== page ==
Setting Up Django on Vagrant

[box type=”warning”]Since I created this post things broke. Namely checking out the latest versions of the Chef cookbooks introduced a whole rat’s nest of dependencies. I spent a day trying to figure them out, but finally decided to just do provisioning via a shell script.

The repository has been updated so the latest version uses the new shell script. If you want the Chef version, it was tagged “v1WChef”.

In a previous post I talked about how to do WordPress Development right by using Vagrant to create a virtual machine to do your development in.

I’ve been wanting to improve my Django skills and have a project I want to use it for, so I plan to use the same principle and do my Django coding in a VM using Vagrant.

Figuring out how to do this quickly, easily and reliably was more complicated than I expected. I owe a great debt to Smiley Creatives’ article “SETUP A DJANGO VM WITH VAGRANT, VIRTUALBOX, AND CHEF” and a comment by juanje on how to create a Chef cookbook to install Django.

My goal was to create something where I could run a script and have a whole new development environment for Django set up.

The Vagrant Django Script

If you don’t care how it works, but just want to use it, then do these steps.

1. Clone the repository to your machine.

I’ve created a git repository on with all the files you need. Just execute this command.

git clone

This will create a folder on your machine. This folder is not where you are going to run Vagrant from. Rather it is a source folder for creating another folder to run Vagrant from and do your Django development.

2. Create a Target Folder

Make a directory for your development. Note the path to that directory.For our purposes, we’ll assume you want this directory to be next to the directory just created by the git clone command in step 1.

mkdir VMTEST

3. Run the Create Django VM Script

In the folder that was created by git you will find a script ‘’. Execute this script with the path to the directory you created in step 2.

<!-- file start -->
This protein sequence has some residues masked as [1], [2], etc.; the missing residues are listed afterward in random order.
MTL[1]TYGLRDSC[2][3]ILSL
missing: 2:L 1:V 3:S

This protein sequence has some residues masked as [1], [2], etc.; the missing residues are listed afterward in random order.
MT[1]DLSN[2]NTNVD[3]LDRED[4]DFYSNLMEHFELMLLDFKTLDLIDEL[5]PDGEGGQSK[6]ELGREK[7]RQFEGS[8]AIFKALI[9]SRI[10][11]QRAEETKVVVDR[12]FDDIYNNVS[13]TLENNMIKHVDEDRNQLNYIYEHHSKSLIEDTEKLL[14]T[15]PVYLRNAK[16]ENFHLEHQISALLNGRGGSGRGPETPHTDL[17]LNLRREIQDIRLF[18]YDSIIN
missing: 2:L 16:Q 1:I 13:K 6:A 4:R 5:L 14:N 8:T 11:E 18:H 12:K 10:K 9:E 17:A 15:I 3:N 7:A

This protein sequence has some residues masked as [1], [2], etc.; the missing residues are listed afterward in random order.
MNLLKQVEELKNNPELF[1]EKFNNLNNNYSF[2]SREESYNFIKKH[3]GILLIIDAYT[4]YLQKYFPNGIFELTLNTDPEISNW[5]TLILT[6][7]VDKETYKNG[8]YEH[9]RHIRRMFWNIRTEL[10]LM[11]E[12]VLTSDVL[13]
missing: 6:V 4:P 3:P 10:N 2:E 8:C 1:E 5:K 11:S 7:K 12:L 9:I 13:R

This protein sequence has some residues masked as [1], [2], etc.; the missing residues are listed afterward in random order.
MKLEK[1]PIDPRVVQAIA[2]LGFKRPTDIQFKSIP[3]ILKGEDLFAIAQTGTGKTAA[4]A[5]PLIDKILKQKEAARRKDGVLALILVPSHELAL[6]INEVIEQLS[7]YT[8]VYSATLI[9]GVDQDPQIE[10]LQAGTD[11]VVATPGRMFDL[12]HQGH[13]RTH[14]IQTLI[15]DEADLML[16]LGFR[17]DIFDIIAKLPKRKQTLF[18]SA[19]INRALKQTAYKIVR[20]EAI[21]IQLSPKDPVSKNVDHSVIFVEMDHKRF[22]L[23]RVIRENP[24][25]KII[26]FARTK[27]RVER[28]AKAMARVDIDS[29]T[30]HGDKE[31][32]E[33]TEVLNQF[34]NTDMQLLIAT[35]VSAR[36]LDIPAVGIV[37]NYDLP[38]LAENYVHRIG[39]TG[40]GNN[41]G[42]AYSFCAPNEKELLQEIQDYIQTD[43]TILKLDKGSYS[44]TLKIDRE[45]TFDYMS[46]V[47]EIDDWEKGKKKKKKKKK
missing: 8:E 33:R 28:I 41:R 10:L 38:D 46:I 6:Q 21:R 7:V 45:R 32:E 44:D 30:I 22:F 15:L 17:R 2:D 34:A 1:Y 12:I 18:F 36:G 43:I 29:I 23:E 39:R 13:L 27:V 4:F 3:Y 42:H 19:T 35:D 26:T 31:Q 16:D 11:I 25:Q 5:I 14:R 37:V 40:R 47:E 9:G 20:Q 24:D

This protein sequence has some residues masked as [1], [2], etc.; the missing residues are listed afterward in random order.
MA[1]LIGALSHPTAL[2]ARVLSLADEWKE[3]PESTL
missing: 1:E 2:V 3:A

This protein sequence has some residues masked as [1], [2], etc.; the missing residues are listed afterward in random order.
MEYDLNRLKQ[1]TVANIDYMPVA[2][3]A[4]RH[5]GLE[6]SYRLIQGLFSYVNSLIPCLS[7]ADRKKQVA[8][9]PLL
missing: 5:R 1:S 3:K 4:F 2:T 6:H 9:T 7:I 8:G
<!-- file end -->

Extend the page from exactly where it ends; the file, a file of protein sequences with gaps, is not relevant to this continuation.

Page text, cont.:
cd django-vagrant-creation-scripts/
python ../VMTEST/

If you look in the new directory you’ll see something like this:

-rw-r–r– 1 rondavis 2920 Feb 5 14:39 Vagrantfile
drwxr-xr-x 12 rondavis 408 Feb 5 14:39 cookbooks
drwxr-xr-x 2 rondavis 68 Feb 5 14:39 django_shared

You have a new Vagrantfile, a folder full of Chef cookbooks, and a django_shared folder that will be shared with the VM.

4. Move To Your New Directory and Vagrant Up

That’s it, you are ready to go.

cd ../VMTEST/
vagrant up

That’s it. There will be a bunch of Vagrant launching text, but when it’s finished you can:

vagrant ssh

You’ll find a directory in your home directory named “django_shared”. This is the same as the folder “django_shared” in the directory you just vagrant sshed from.

From here you can do all your django commands on your VM. Edit the files on your host OS, and view the app via your browser.

Running Django On Your VM

Let’s make sure our development environment is able to run Django by duplicating the first steps of the Django Tutorial.

Once you are logged in:

vagrant@lucid64:~$ cd django_shared/
vagrant@lucid64:~$ startproject mysite
vagrant@lucid64:~$ cd mysite
vagrant@lucid64:~$ python runserver

First we move into our shared directory, then we create a new Django project with the script. Then move into the newly created app folder and run the server.

Now go back to your browser and point it to http://localhost:8000/ and you should get the standard Django welcome.


A special note about the runserver command on your VM. You can’t just use the default ‘ runserver’ because the VM won’t let that be shared. Instead you must tell it to run the server on to let it be seen outside the VM

I think the code that makes all this happen is well documented, so I won’t go over it all here. Let me know if you use this script and how you like it.